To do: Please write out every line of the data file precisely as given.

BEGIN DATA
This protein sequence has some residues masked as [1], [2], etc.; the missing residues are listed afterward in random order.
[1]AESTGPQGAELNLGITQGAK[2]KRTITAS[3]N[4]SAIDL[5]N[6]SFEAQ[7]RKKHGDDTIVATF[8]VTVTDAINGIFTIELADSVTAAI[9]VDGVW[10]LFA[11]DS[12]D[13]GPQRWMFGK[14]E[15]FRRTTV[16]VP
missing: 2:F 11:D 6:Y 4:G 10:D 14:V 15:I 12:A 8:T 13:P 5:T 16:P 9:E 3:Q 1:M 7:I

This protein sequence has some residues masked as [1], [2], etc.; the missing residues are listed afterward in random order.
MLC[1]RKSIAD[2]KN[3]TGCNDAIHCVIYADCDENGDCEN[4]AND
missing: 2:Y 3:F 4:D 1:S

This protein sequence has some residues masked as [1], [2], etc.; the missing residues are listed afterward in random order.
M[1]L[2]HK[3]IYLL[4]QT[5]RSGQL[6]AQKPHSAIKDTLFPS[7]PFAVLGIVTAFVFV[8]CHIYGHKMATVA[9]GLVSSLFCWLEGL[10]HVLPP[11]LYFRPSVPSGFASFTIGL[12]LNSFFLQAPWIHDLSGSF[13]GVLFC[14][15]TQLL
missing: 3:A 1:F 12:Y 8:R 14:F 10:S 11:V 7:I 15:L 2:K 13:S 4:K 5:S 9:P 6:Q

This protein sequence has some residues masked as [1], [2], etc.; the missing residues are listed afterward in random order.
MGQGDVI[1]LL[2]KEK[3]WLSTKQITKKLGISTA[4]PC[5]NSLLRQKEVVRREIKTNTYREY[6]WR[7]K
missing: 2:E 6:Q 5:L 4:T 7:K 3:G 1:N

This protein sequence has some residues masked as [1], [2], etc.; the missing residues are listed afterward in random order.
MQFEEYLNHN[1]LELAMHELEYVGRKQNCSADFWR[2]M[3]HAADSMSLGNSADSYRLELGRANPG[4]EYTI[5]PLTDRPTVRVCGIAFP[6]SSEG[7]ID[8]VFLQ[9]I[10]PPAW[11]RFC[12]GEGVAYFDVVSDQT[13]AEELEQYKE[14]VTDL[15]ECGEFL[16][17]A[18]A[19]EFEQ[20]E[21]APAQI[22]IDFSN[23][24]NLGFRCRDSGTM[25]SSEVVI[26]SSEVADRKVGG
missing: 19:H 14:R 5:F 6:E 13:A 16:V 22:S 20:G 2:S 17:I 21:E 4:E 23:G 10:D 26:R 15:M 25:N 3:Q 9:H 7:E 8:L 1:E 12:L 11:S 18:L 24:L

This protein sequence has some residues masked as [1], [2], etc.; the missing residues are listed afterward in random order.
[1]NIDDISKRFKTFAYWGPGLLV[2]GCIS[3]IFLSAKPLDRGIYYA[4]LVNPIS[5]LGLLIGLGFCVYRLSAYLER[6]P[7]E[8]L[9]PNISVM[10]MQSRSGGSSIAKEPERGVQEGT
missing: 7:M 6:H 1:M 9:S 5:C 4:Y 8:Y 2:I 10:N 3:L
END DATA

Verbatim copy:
This protein sequence has some residues masked as [1], [2], etc.; the missing residues are listed afterward in random order.
[1]AESTGPQGAELNLGITQGAK[2]KRTITAS[3]N[4]SAIDL[5]N[6]SFEAQ[7]RKKHGDDTIVATF[8]VTVTDAINGIFTIELADSVTAAI[9]VDGVW[10]LFA[11]DS[12]D[13]GPQRWMFGK[14]E[15]FRRTTV[16]VP
missing: 2:F 11:D 6:Y 4:G 10:D 14:V 15:I 12:A 8:T 13:P 5:T 16:P 9:E 3:Q 1:M 7:I

This protein sequence has some residues masked as [1], [2], etc.; the missing residues are listed afterward in random order.
MLC[1]RKSIAD[2]KN[3]TGCNDAIHCVIYADCDENGDCEN[4]AND
missing: 2:Y 3:F 4:D 1:S

This protein sequence has some residues masked as [1], [2], etc.; the missing residues are listed afterward in random order.
M[1]L[2]HK[3]IYLL[4]QT[5]RSGQL[6]AQKPHSAIKDTLFPS[7]PFAVLGIVTAFVFV[8]CHIYGHKMATVA[9]GLVSSLFCWLEGL[10]HVLPP[11]LYFRPSVPSGFASFTIGL[12]LNSFFLQAPWIHDLSGSF[13]GVLFC[14][15]TQLL
missing: 3:A 1:F 12:Y 8:R 14:F 10:S 11:V 7:I 15:L 2:K 13:S 4:K 5:S 9:P 6:Q

This protein sequence has some residues masked as [1], [2], etc.; the missing residues are listed afterward in random order.
MGQGDVI[1]LL[2]KEK[3]WLSTKQITKKLGISTA[4]PC[5]NSLLRQKEVVRREIKTNTYREY[6]WR[7]K
missing: 2:E 6:Q 5:L 4:T 7:K 3:G 1:N

This protein sequence has some residues masked as [1], [2], etc.; the missing residues are listed afterward in random order.
MQFEEYLNHN[1]LELAMHELEYVGRKQNCSADFWR[2]M[3]HAADSMSLGNSADSYRLELGRANPG[4]EYTI[5]PLTDRPTVRVCGIAFP[6]SSEG[7]ID[8]VFLQ[9]I[10]PPAW[11]RFC[12]GEGVAYFDVVSDQT[13]AEELEQYKE[14]VTDL[15]ECGEFL[16][17]A[18]A[19]EFEQ[20]E[21]APAQI[22]IDFSN[23][24]NLGFRCRDSGTM[25]SSEVVI[26]SSEVADRKVGG
missing: 19:H 14:R 5:F 6:E 13:A 16:V 22:S 20:G 2:S 17:I 21:E 4:E 23:G 10:D 26:R 15:M 25:N 3:Q 9:H 7:E 8:L 1:E 12:L 11:S 18:L 24:L

This protein sequence has some residues masked as [1], [2], etc.; the missing residues are listed afterward in random order.
[1]NIDDISKRFKTFAYWGPGLLV[2]GCIS[3]IFLSAKPLDRGIYYA[4]LVNPIS[5]LGLLIGLGFCVYRLSAYLER[6]P[7]E[8]L[9]PNISVM[10]MQSRSGGSSIAKEPERGVQEGT
missing: 7:M 6:H 1:M 9:S 5:C 4:Y 8:Y 2:I 10:N 3:L